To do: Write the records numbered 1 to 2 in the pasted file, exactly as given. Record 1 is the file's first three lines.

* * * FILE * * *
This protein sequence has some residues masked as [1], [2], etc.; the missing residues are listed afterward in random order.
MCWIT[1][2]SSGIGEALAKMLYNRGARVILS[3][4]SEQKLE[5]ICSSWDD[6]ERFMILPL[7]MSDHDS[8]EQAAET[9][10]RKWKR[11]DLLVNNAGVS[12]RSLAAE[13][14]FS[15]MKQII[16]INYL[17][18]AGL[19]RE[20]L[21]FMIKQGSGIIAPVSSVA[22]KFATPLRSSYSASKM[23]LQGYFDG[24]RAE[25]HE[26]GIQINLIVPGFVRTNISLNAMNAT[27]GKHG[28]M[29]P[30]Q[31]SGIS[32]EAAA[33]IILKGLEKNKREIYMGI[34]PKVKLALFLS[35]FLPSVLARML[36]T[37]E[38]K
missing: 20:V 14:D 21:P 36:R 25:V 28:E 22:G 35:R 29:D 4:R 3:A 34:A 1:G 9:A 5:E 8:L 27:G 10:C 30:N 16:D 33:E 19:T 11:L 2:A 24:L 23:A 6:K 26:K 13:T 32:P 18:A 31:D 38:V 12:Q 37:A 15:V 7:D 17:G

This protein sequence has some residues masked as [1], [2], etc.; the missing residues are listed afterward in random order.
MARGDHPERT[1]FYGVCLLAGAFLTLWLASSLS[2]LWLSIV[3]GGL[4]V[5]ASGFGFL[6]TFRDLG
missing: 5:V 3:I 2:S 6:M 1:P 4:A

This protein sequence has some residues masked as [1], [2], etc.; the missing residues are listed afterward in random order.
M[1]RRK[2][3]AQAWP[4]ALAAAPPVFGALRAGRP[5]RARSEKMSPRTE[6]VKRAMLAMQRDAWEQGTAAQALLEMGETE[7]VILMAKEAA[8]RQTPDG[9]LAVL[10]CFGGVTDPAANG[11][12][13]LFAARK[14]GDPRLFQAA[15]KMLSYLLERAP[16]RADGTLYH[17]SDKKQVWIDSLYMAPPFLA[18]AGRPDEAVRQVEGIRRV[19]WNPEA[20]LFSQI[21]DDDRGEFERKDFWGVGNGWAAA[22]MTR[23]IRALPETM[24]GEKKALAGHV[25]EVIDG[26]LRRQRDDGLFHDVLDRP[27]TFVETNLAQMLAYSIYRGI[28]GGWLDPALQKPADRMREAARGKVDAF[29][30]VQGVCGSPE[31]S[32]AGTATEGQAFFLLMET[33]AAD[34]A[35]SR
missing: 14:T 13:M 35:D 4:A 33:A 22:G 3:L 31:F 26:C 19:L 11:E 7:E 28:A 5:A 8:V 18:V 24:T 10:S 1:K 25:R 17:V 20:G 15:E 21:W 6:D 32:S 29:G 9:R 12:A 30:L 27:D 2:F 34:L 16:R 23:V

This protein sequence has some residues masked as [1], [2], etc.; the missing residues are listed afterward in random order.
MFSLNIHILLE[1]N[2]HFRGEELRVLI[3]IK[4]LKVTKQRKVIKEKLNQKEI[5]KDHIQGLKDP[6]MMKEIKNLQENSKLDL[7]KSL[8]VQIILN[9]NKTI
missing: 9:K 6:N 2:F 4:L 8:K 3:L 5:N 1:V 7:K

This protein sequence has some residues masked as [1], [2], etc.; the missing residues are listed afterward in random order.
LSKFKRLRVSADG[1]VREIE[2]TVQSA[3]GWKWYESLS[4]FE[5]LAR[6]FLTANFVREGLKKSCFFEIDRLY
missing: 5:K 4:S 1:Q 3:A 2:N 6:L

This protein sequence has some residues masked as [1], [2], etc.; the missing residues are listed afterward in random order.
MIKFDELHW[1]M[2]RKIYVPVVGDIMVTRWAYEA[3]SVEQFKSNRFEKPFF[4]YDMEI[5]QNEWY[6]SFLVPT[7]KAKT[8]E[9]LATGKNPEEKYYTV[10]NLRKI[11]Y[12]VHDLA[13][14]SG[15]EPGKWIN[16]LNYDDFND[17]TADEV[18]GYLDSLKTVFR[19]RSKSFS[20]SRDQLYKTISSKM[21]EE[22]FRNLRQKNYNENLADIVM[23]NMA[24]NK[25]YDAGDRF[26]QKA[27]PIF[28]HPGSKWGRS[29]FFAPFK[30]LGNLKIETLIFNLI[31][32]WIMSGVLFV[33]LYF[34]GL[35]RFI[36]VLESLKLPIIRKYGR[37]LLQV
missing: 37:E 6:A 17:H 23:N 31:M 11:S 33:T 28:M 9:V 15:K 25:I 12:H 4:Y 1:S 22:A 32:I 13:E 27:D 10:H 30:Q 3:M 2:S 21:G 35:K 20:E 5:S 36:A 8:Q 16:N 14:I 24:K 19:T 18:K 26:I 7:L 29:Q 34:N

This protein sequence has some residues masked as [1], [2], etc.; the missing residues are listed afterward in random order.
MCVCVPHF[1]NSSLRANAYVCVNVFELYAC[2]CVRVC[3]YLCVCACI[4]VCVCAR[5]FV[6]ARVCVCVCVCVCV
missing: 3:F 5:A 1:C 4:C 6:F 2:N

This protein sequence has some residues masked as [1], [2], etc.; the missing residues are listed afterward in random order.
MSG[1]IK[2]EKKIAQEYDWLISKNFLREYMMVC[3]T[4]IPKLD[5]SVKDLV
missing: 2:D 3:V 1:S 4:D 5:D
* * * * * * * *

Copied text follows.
This protein sequence has some residues masked as [1], [2], etc.; the missing residues are listed afterward in random order.
MCWIT[1][2]SSGIGEALAKMLYNRGARVILS[3][4]SEQKLE[5]ICSSWDD[6]ERFMILPL[7]MSDHDS[8]EQAAET[9][10]RKWKR[11]DLLVNNAGVS[12]RSLAAE[13][14]FS[15]MKQII[16]INYL[17][18]AGL[19]RE[20]L[21]FMIKQGSGIIAPVSSVA[22]KFATPLRSSYSASKM[23]LQGYFDG[24]RAE[25]HE[26]GIQINLIVPGFVRTNISLNAMNAT[27]GKHG[28]M[29]P[30]Q[31]SGIS[32]EAAA[33]IILKGLEKNKREIYMGI[34]PKVKLALFLS[35]FLPSVLARML[36]T[37]E[38]K
missing: 20:V 14:D 21:P 36:R 25:V 28:E 22:G 35:R 29:D 4:R 3:A 34:A 1:G 9:A 5:E 8:L 27:G 10:C 30:N 16:D 33:E 19:T 11:L 2:A 24:L 23:A 6:K 26:K 13:T 32:P 18:A 31:D 38:V 12:Q 37:A 15:V 7:D 17:G

This protein sequence has some residues masked as [1], [2], etc.; the missing residues are listed afterward in random order.
MARGDHPERT[1]FYGVCLLAGAFLTLWLASSLS[2]LWLSIV[3]GGL[4]V[5]ASGFGFL[6]TFRDLG
missing: 5:V 3:I 2:S 6:M 1:P 4:A